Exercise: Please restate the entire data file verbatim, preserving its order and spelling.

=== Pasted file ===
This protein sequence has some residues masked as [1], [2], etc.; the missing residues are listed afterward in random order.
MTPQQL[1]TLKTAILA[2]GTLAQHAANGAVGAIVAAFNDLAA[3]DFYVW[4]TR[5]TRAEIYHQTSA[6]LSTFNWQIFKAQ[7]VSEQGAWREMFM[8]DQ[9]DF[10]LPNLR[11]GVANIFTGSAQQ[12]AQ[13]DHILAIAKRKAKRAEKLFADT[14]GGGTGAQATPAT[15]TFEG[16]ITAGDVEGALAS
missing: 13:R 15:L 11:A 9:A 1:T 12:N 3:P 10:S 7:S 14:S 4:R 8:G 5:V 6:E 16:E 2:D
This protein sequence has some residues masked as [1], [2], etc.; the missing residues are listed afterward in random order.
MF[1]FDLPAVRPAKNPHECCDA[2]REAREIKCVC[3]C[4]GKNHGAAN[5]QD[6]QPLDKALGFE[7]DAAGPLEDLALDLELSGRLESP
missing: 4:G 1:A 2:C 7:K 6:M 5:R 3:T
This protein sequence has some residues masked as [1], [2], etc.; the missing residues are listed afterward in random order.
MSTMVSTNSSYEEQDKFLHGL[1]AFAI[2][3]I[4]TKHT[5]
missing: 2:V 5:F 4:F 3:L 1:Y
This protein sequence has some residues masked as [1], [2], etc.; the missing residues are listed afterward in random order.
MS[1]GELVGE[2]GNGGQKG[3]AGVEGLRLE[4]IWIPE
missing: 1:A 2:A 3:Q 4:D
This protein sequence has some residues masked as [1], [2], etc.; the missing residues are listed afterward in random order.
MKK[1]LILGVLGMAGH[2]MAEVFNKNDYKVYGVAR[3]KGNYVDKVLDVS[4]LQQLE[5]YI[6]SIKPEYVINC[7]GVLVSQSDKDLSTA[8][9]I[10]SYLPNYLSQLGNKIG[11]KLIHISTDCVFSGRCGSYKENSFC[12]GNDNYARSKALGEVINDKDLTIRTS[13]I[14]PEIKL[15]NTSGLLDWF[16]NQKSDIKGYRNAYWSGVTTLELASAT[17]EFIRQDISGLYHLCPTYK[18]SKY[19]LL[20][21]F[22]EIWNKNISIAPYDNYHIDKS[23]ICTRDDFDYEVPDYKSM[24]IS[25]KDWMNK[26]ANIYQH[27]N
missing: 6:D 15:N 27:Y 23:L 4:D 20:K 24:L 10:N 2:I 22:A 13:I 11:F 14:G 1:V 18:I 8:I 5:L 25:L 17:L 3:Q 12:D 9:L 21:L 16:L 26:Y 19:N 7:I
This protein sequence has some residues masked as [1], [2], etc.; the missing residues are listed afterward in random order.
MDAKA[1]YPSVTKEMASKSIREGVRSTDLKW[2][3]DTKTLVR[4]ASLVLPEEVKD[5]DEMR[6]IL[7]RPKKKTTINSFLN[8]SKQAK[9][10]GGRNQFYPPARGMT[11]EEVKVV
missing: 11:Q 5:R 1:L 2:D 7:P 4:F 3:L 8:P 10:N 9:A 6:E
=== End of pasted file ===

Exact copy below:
This protein sequence has some residues masked as [1], [2], etc.; the missing residues are listed afterward in random order.
MTPQQL[1]TLKTAILA[2]GTLAQHAANGAVGAIVAAFNDLAA[3]DFYVW[4]TR[5]TRAEIYHQTSA[6]LSTFNWQIFKAQ[7]VSEQGAWREMFM[8]DQ[9]DF[10]LPNLR[11]GVANIFTGSAQQ[12]AQ[13]DHILAIAKRKAKRAEKLFADT[14]GGGTGAQATPAT[15]TFEG[16]ITAGDVEGALAS
missing: 13:R 15:L 11:A 9:A 1:T 12:N 3:P 10:S 7:S 14:S 4:R 8:G 5:V 6:E 16:E 2:D
This protein sequence has some residues masked as [1], [2], etc.; the missing residues are listed afterward in random order.
MF[1]FDLPAVRPAKNPHECCDA[2]REAREIKCVC[3]C[4]GKNHGAAN[5]QD[6]QPLDKALGFE[7]DAAGPLEDLALDLELSGRLESP
missing: 4:G 1:A 2:C 7:K 6:M 5:R 3:T
This protein sequence has some residues masked as [1], [2], etc.; the missing residues are listed afterward in random order.
MSTMVSTNSSYEEQDKFLHGL[1]AFAI[2][3]I[4]TKHT[5]
missing: 2:V 5:F 4:F 3:L 1:Y
This protein sequence has some residues masked as [1], [2], etc.; the missing residues are listed afterward in random order.
MS[1]GELVGE[2]GNGGQKG[3]AGVEGLRLE[4]IWIPE
missing: 1:A 2:A 3:Q 4:D
This protein sequence has some residues masked as [1], [2], etc.; the missing residues are listed afterward in random order.
MKK[1]LILGVLGMAGH[2]MAEVFNKNDYKVYGVAR[3]KGNYVDKVLDVS[4]LQQLE[5]YI[6]SIKPEYVINC[7]GVLVSQSDKDLSTA[8][9]I[10]SYLPNYLSQLGNKIG[11]KLIHISTDCVFSGRCGSYKENSFC[12]GNDNYARSKALGEVINDKDLTIRTS[13]I[14]PEIKL[15]NTSGLLDWF[16]NQKSDIKGYRNAYWSGVTTLELASAT[17]EFIRQDISGLYHLCPTYK[18]SKY[19]LL[20][21]F[22]EIWNKNISIAPYDNYHIDKS[23]ICTRDDFDYEVPDYKSM[24]IS[25]KDWMNK[26]ANIYQH[27]N
missing: 6:D 15:N 27:Y 23:L 4:D 20:K 24:L 10:N 2:I 22:A 13:I 11:F 14:G 1:V 18:I 8:I 5:L 25:L 17:L 3:Q 12:D 9:L 21:L 16:L 26:Y 19:N 7:I
This protein sequence has some residues masked as [1], [2], etc.; the missing residues are listed afterward in random order.
MDAKA[1]YPSVTKEMASKSIREGVRSTDLKW[2][3]DTKTLVR[4]ASLVLPEEVKD[5]DEMR[6]IL[7]RPKKKTTINSFLN[8]SKQAK[9][10]GGRNQFYPPARGMT[11]EEVKVV
missing: 11:Q 5:R 1:L 2:D 7:P 4:F 3:L 8:P 10:N 9:A 6:E